Title

Implementing a stepwise educational approach for bridging the gap between specialty and primary care for childhood cancer survivors.

Document Type

Article

Publication Date

10-2020

Identifier

DOI: 10.1007/s11764-020-00878-8

Abstract

PURPOSE: To create a community of learning involving primary care providers and subspecialist to enhance providers' knowledge regarding care of adult childhood cancer survivors (CCS).

METHODS: A stepwise approach was used to develop educational opportunities for providers. This process started with a local/regional in-person conference, which informed a webinar series, and resulted in the development of enduring material using a dynamic learning management system.

RESULTS: Participants in all three learning platforms had an increase in knowledge from baseline regarding care for adult CCS. Majority of participants at the in-person conference and webinar series were oncology or other specialty providers. The enduring dynamic learning management system successfully reached a variety of providers and other allied health providers across the country. There was a slightly higher rate of participation on this platform by primary care providers of 12.5%.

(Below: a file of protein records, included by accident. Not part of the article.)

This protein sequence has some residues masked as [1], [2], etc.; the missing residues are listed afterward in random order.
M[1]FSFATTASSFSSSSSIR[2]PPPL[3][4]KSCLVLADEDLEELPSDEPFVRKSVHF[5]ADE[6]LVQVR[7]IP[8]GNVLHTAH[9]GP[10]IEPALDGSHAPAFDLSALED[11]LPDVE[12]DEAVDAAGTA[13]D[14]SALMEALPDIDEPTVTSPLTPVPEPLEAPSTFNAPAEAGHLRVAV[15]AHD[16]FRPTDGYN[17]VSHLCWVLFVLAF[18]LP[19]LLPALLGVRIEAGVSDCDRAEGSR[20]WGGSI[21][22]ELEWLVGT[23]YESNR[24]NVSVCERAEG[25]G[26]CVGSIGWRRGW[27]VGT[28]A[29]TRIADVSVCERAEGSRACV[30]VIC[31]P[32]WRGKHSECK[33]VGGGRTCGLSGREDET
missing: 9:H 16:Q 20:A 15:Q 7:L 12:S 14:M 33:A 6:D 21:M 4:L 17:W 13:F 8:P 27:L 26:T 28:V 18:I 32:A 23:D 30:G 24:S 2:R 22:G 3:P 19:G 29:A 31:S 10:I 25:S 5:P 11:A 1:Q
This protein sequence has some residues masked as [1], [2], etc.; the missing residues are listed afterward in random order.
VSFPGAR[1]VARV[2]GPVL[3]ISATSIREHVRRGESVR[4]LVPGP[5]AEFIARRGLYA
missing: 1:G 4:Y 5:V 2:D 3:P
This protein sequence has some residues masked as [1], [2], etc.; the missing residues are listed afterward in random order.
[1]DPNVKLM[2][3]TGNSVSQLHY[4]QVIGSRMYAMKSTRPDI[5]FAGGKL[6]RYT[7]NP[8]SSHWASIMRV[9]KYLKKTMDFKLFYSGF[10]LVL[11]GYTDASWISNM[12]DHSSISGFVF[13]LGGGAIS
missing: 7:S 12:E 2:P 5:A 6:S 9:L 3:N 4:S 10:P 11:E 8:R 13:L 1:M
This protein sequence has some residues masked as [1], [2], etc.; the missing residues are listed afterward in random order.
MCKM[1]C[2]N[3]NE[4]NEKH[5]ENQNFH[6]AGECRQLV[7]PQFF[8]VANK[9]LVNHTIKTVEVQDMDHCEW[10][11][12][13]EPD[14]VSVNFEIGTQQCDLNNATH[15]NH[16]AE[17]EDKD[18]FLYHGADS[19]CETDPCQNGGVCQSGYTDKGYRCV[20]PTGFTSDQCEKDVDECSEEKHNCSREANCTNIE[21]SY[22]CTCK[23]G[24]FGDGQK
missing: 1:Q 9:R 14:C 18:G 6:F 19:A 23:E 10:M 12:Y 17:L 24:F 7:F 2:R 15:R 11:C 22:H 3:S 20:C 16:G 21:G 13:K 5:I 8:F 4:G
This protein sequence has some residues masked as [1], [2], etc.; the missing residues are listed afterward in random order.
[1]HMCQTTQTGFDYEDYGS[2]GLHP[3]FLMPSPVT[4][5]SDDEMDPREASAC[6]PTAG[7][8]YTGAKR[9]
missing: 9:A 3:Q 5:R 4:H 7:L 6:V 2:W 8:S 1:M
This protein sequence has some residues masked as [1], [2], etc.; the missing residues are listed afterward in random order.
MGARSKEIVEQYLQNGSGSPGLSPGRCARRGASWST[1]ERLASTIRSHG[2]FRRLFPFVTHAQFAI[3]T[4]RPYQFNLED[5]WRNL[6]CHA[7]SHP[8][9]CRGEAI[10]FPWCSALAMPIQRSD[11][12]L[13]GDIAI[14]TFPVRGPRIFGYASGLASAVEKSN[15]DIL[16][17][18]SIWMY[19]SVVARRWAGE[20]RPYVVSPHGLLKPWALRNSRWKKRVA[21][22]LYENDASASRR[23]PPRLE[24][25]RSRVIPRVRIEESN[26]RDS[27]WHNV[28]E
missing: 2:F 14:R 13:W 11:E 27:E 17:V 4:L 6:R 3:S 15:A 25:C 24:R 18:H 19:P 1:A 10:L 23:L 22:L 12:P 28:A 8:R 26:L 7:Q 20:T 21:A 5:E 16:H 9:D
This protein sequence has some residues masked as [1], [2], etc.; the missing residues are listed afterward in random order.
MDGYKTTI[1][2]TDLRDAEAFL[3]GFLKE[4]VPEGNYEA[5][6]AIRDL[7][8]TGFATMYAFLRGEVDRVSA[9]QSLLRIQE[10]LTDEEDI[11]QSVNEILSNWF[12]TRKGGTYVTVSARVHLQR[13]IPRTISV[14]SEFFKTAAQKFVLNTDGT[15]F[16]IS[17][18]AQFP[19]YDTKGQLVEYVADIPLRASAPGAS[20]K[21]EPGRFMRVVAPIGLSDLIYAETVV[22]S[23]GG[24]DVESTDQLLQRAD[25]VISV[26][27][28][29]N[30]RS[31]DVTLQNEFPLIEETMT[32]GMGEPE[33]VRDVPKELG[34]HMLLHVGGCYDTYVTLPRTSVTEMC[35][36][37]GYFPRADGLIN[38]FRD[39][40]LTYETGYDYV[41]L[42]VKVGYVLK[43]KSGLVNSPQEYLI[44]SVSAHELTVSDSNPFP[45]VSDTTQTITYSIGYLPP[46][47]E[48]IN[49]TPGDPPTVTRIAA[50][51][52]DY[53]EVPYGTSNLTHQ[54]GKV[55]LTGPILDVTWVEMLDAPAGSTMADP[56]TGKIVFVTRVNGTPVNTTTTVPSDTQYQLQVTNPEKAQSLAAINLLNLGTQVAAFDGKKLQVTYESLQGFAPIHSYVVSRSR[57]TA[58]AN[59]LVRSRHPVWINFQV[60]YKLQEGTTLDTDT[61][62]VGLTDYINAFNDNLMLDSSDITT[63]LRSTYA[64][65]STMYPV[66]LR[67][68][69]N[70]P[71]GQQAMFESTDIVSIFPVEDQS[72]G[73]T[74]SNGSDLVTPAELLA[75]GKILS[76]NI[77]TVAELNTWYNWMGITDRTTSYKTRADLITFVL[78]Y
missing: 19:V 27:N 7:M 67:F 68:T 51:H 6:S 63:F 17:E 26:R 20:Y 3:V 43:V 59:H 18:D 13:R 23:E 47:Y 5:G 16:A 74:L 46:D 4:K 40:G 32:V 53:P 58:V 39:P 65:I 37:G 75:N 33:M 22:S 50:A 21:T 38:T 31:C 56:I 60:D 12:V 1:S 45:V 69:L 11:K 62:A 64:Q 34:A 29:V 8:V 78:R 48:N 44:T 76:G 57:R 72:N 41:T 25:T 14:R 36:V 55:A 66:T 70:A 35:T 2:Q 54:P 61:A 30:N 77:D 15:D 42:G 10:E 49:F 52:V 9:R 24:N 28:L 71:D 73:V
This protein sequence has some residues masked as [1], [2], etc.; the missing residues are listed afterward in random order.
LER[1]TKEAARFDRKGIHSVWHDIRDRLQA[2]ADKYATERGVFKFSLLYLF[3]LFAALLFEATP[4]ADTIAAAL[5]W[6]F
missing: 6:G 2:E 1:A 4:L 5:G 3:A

CONCLUSIONS: Care providers' knowledge of survivorship needs of adult CCS can be increased by multiple forms of instruction. However, the dynamic learning management system was most successful at reaching a broad audience. Advertisement through local and national organizations was not as successful as anticipated. Additional strategies are needed to successfully engage providers, specifically primary care providers (PCPs).

IMPLICATIONS FOR CANCER SURVIVORS: The professional development needs of primary care providers regarding care of adult CCS is well recognized. A dynamic learning management system may represent the most convenient and accessible way to provide education, but new strategies for increasing providers' awareness and engagement are required. The goal of improving care of adult CCS requires increased providers knowledge.

Journal Title

J Cancer Surviv

Volume

14

Issue

5

First Page

660

Last Page

665

Keywords

Cancer survivors; Childhood cancer; Late effects; Primary care

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